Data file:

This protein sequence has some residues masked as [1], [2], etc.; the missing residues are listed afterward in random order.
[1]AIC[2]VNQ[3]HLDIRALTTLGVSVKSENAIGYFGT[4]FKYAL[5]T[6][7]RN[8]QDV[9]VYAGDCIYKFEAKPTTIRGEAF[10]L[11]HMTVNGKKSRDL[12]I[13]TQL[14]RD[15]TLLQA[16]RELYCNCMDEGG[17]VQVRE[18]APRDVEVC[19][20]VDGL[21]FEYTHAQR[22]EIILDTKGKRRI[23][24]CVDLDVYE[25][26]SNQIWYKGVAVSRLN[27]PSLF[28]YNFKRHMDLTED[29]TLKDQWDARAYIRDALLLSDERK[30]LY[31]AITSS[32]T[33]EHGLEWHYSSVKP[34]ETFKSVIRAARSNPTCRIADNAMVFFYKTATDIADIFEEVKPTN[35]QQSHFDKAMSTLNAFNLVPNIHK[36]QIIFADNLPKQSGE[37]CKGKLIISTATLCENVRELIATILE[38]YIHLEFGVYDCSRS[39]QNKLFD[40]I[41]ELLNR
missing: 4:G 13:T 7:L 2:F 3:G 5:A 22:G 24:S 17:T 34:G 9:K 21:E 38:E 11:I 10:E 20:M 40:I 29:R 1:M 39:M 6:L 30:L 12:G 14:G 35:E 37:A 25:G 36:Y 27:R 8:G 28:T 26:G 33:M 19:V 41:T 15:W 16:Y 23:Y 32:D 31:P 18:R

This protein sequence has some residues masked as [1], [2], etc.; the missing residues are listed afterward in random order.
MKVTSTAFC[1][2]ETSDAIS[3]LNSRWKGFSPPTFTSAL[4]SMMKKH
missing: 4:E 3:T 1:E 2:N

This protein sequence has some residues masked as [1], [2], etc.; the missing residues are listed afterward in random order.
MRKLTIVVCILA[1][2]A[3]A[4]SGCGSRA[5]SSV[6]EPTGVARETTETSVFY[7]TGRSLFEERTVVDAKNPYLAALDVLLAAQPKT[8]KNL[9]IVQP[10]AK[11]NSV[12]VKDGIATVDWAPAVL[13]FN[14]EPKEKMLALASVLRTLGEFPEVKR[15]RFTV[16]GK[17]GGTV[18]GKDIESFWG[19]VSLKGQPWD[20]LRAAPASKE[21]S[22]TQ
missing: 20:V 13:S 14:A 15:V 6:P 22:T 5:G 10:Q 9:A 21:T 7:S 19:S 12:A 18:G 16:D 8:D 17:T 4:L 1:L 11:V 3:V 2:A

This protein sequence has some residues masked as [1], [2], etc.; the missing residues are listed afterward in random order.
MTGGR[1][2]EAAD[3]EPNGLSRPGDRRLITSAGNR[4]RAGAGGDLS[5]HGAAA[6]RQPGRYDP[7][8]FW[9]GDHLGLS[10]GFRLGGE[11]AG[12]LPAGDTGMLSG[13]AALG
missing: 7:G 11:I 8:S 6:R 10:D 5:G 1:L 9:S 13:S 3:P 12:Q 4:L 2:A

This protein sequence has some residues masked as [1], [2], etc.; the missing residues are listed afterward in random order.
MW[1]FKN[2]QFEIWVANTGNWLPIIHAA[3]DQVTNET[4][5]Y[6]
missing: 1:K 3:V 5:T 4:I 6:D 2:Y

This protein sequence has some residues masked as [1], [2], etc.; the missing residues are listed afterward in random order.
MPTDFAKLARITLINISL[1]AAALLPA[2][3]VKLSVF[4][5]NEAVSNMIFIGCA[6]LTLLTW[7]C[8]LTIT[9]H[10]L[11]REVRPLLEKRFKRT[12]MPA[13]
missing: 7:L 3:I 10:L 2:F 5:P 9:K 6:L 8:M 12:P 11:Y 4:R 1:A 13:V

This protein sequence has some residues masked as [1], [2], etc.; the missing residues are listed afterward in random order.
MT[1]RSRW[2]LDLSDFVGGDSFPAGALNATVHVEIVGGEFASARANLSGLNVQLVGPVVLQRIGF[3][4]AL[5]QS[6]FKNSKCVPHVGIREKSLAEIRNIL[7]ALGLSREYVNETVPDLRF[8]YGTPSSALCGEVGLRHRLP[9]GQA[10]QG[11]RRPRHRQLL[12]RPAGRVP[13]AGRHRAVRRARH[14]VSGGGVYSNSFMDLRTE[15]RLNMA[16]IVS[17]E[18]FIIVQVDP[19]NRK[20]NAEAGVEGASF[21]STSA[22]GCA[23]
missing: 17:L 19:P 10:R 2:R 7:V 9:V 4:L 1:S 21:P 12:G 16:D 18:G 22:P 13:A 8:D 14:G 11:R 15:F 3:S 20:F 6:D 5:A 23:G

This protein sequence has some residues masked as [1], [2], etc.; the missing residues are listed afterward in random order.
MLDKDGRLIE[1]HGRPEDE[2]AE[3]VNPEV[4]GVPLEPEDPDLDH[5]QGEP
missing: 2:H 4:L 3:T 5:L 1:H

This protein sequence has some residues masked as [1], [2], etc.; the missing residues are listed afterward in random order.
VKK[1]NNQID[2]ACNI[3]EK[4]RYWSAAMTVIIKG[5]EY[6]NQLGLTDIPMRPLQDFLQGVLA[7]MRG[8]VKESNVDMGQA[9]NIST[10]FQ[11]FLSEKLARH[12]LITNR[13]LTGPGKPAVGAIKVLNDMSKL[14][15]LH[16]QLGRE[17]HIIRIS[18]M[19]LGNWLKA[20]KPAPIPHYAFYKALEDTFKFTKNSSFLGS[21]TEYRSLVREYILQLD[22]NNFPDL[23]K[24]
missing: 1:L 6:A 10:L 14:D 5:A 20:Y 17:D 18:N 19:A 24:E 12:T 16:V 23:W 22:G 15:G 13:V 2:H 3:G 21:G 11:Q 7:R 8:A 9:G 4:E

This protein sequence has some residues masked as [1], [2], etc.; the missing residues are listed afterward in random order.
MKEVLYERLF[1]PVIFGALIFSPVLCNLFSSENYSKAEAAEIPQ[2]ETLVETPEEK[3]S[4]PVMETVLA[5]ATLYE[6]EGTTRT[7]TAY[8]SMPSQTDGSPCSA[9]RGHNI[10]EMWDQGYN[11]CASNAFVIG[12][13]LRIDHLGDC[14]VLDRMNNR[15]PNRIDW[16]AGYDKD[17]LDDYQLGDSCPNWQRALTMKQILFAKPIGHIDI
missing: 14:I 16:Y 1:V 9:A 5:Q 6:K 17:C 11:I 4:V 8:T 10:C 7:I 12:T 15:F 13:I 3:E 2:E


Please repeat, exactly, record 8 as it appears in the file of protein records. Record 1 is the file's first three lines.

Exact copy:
This protein sequence has some residues masked as [1], [2], etc.; the missing residues are listed afterward in random order.
MLDKDGRLIE[1]HGRPEDE[2]AE[3]VNPEV[4]GVPLEPEDPDLDH[5]QGEP
missing: 2:H 4:L 3:T 5:L 1:H